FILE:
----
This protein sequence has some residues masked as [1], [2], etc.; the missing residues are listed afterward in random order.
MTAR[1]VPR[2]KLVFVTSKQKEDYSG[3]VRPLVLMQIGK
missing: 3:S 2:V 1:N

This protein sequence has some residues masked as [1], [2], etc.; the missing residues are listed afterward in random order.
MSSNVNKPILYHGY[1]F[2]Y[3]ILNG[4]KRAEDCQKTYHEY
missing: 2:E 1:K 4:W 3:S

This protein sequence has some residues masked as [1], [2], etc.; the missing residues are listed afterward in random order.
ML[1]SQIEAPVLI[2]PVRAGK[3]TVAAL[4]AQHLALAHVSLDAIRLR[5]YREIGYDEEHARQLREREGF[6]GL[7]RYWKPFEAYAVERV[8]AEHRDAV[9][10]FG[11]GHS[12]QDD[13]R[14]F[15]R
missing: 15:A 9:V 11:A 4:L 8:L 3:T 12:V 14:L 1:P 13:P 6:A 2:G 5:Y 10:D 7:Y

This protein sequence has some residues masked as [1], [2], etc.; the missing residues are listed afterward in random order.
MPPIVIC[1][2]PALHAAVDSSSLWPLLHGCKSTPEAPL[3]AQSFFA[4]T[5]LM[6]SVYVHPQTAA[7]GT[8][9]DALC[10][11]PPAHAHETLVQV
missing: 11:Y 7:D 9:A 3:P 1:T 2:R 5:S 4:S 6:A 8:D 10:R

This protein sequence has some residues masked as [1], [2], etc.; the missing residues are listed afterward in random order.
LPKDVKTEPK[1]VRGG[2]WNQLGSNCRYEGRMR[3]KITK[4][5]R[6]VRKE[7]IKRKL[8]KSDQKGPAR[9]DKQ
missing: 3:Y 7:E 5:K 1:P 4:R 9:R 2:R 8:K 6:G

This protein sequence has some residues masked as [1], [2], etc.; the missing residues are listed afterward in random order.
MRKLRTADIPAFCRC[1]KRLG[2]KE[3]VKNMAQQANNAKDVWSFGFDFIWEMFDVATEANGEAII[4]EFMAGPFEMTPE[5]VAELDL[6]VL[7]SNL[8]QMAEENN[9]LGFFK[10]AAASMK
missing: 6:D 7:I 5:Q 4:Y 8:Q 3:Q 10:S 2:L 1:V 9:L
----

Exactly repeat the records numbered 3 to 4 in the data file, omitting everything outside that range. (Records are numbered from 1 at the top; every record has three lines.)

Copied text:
This protein sequence has some residues masked as [1], [2], etc.; the missing residues are listed afterward in random order.
ML[1]SQIEAPVLI[2]PVRAGK[3]TVAAL[4]AQHLALAHVSLDAIRLR[5]YREIGYDEEHARQLREREGF[6]GL[7]RYWKPFEAYAVERV[8]AEHRDAV[9][10]FG[11]GHS[12]QDD[13]R[14]F[15]R
missing: 15:A 9:V 11:A 4:L 8:L 3:T 12:V 14:L 1:P 13:P 6:A 2:G 5:Y 10:D 7:Y

This protein sequence has some residues masked as [1], [2], etc.; the missing residues are listed afterward in random order.
MPPIVIC[1][2]PALHAAVDSSSLWPLLHGCKSTPEAPL[3]AQSFFA[4]T[5]LM[6]SVYVHPQTAA[7]GT[8][9]DALC[10][11]PPAHAHETLVQV
missing: 11:Y 7:D 9:A 3:P 1:T 2:R 5:S 4:S 6:A 8:D 10:R